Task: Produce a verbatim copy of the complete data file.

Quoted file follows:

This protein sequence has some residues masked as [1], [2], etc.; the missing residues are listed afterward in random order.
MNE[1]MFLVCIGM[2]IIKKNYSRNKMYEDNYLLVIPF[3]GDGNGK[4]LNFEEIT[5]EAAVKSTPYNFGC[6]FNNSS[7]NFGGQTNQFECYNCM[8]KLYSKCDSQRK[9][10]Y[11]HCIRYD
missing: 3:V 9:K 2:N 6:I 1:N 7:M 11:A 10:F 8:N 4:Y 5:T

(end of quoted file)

This protein sequence has some residues masked as [1], [2], etc.; the missing residues are listed afterward in random order.
MNE[1]MFLVCIGM[2]IIKKNYSRNKMYEDNYLLVIPF[3]GDGNGK[4]LNFEEIT[5]EAAVKSTPYNFGC[6]FNNSS[7]NFGGQTNQFECYNCM[8]KLYSKCDSQRK[9][10]Y[11]HCIRYD
missing: 3:V 9:K 2:N 6:I 1:N 7:M 11:A 10:F 8:N 4:Y 5:T